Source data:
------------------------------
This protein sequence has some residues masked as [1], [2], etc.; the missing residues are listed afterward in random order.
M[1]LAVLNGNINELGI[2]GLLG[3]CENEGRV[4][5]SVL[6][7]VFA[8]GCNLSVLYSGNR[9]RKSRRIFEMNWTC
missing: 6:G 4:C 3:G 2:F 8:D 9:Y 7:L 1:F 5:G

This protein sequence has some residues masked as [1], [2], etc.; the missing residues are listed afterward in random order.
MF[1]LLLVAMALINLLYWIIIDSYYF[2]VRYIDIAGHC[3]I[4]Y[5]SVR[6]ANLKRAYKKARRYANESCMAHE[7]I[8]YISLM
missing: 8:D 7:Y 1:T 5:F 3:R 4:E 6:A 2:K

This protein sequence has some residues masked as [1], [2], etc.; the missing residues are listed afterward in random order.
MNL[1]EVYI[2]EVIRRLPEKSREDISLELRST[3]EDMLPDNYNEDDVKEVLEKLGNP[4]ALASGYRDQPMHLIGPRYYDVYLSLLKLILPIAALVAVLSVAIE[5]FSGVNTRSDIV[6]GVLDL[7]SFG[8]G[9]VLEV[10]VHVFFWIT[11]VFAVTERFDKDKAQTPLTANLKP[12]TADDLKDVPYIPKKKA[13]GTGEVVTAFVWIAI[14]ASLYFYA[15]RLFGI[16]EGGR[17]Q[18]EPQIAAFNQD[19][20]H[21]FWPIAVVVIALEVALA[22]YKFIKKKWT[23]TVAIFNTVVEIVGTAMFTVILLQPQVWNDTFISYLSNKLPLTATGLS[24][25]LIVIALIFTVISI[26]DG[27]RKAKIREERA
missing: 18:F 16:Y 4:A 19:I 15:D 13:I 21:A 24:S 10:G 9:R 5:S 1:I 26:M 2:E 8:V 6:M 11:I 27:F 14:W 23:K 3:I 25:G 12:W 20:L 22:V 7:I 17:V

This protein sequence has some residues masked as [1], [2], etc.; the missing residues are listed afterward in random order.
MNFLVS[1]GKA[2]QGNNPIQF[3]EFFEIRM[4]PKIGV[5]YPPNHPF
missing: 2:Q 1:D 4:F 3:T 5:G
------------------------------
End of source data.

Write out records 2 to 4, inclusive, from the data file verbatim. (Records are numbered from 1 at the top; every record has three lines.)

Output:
This protein sequence has some residues masked as [1], [2], etc.; the missing residues are listed afterward in random order.
MF[1]LLLVAMALINLLYWIIIDSYYF[2]VRYIDIAGHC[3]I[4]Y[5]SVR[6]ANLKRAYKKARRYANESCMAHE[7]I[8]YISLM
missing: 8:D 7:Y 1:T 5:F 3:R 4:E 6:A 2:K

This protein sequence has some residues masked as [1], [2], etc.; the missing residues are listed afterward in random order.
MNL[1]EVYI[2]EVIRRLPEKSREDISLELRST[3]EDMLPDNYNEDDVKEVLEKLGNP[4]ALASGYRDQPMHLIGPRYYDVYLSLLKLILPIAALVAVLSVAIE[5]FSGVNTRSDIV[6]GVLDL[7]SFG[8]G[9]VLEV[10]VHVFFWIT[11]VFAVTERFDKDKAQTPLTANLKP[12]TADDLKDVPYIPKKKA[13]GTGEVVTAFVWIAI[14]ASLYFYA[15]RLFGI[16]EGGR[17]Q[18]EPQIAAFNQD[19][20]H[21]FWPIAVVVIALEVALA[22]YKFIKKKWT[23]TVAIFNTVVEIVGTAMFTVILLQPQVWNDTFISYLSNKLPLTATGLS[24][25]LIVIALIFTVISI[26]DG[27]RKAKIREERA
missing: 18:F 16:Y 4:A 19:I 15:D 13:I 21:A 24:S 10:G 9:R 5:S 1:I 26:M 2:E 8:V 6:M 11:I 27:F 14:W 23:K 3:I 25:G 12:W 20:L 22:V 7:I 17:V

This protein sequence has some residues masked as [1], [2], etc.; the missing residues are listed afterward in random order.
MNFLVS[1]GKA[2]QGNNPIQF[3]EFFEIRM[4]PKIGV[5]YPPNHPF
missing: 2:Q 1:D 4:F 3:T 5:G